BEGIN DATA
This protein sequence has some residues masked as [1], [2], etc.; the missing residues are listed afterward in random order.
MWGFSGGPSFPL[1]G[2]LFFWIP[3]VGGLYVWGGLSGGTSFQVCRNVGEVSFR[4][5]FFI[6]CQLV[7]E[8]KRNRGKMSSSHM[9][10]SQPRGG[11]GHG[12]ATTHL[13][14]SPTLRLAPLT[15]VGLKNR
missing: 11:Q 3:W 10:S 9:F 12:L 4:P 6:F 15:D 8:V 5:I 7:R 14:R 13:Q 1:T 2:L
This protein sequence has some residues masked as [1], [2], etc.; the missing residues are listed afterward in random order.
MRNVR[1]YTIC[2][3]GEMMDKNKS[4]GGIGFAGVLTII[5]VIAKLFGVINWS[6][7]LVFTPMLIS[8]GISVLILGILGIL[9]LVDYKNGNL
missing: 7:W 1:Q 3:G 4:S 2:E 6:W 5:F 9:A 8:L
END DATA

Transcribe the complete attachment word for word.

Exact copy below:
This protein sequence has some residues masked as [1], [2], etc.; the missing residues are listed afterward in random order.
MWGFSGGPSFPL[1]G[2]LFFWIP[3]VGGLYVWGGLSGGTSFQVCRNVGEVSFR[4][5]FFI[6]CQLV[7]E[8]KRNRGKMSSSHM[9][10]SQPRGG[11]GHG[12]ATTHL[13][14]SPTLRLAPLT[15]VGLKNR
missing: 11:Q 3:W 10:S 9:F 12:L 4:P 6:F 15:D 8:V 5:I 7:R 14:R 13:Q 1:T 2:L
This protein sequence has some residues masked as [1], [2], etc.; the missing residues are listed afterward in random order.
MRNVR[1]YTIC[2][3]GEMMDKNKS[4]GGIGFAGVLTII[5]VIAKLFGVINWS[6][7]LVFTPMLIS[8]GISVLILGILGIL[9]LVDYKNGNL
missing: 7:W 1:Q 3:G 4:S 2:E 6:W 5:F 9:A 8:L